400 Years of Single-Family Homes in America

A data visualization project illustrates the long and varied traditions of American single-family housing.
August 4, 2015, 7am PDT | James Brasuell | @CasualBrasuell
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Stacey Newman

Emily Badger shares insights and lessons about the evolution of the American single-family home from a data visualization project by Pop Chart Lab. Among those lessons: "a sense of why the bland sameness of suburban subdivisions is often criticized. There is tremendous variety, and architectural heritage, in the American single-family home."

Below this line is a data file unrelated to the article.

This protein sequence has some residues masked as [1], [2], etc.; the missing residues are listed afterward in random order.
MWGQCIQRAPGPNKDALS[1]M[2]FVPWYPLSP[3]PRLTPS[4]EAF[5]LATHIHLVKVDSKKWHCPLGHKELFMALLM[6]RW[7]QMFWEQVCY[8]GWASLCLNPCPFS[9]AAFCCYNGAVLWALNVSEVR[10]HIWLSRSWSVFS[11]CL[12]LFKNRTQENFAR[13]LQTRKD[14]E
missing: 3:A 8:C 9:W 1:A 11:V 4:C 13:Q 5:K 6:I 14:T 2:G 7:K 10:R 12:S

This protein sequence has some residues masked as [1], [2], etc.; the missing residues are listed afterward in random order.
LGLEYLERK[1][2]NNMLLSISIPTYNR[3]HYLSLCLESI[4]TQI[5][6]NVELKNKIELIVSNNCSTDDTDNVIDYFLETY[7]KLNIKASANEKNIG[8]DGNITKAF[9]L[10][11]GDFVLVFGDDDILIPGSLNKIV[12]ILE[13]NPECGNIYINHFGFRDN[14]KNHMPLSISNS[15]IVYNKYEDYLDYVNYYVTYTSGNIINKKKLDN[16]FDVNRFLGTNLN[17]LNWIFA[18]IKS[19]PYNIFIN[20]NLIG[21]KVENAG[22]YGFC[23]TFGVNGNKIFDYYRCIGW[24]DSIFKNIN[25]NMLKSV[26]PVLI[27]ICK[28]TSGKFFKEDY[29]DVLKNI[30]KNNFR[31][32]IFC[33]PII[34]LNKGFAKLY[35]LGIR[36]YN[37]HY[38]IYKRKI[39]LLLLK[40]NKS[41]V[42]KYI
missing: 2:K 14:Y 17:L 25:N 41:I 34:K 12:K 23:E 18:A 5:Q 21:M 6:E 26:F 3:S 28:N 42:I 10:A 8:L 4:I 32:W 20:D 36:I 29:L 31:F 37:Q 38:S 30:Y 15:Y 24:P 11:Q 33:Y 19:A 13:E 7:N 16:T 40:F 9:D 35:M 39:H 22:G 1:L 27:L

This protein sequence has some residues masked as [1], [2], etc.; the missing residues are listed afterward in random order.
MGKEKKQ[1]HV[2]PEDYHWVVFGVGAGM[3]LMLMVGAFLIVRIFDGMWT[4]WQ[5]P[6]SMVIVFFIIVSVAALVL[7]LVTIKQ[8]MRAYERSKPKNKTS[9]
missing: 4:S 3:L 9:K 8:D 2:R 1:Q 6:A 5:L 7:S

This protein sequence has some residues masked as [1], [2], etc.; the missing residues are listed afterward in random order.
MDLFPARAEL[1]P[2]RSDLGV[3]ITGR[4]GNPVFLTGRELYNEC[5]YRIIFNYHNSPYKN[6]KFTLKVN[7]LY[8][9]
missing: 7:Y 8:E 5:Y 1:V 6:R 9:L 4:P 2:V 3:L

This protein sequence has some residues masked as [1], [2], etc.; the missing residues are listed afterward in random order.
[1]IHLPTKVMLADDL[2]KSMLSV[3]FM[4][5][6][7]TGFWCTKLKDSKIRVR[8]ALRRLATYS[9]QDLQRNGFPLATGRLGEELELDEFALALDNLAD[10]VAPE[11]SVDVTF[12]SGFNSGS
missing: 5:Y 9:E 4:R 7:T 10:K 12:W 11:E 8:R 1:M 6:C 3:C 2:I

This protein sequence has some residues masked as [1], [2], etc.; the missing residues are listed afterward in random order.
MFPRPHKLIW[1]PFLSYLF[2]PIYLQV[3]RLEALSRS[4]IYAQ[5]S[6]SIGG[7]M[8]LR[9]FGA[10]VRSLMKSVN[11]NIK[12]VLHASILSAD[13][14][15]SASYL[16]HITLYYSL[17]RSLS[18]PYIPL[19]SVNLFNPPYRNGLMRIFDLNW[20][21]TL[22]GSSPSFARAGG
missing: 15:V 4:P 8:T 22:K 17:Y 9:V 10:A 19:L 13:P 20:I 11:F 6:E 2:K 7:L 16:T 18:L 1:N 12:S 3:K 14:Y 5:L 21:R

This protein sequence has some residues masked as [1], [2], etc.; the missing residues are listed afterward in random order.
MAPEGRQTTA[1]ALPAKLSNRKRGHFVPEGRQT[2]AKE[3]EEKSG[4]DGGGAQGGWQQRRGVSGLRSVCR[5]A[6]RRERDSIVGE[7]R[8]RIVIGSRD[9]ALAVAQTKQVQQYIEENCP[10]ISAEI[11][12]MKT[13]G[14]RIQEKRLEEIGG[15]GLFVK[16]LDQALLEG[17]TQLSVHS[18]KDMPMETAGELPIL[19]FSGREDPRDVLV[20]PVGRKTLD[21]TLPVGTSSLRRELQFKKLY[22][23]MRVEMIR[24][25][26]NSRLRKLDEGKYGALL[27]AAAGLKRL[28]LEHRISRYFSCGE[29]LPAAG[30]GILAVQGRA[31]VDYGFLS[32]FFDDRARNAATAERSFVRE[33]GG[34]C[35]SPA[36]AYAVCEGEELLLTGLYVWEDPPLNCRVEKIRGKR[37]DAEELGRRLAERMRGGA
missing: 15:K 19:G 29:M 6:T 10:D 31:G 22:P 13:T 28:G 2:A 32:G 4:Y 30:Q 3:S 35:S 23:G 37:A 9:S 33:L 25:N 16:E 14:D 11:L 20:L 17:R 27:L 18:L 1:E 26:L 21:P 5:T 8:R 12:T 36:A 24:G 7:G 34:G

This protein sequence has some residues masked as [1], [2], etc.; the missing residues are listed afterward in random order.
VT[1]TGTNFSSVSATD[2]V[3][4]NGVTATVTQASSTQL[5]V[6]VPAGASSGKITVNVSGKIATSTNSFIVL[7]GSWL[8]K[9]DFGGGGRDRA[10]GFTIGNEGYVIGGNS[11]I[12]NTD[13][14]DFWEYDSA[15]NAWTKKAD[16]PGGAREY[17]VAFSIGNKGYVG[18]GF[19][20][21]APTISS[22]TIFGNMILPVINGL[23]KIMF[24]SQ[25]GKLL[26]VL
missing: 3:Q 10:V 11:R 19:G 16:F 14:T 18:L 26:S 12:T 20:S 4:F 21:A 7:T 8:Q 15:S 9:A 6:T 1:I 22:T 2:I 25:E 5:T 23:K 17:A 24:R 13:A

Badger also offers a few caveats about the poster. First, the "400-year visual history of the American home focuses on single-family houses, and so the collection skews suburban and rural; there are no apartment buildings here." That omission is especially noteworthy because, that is "the housing type that's home to a majority of American families."

Second, the visualization "doesn't give a full sense of how the scale itself has shifted." The beginning of the article includes a lot more detail on how the growing size of the single-family home is one of the most defining features of its evolution.

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Published on Monday, August 3, 2015 in The Washington Post
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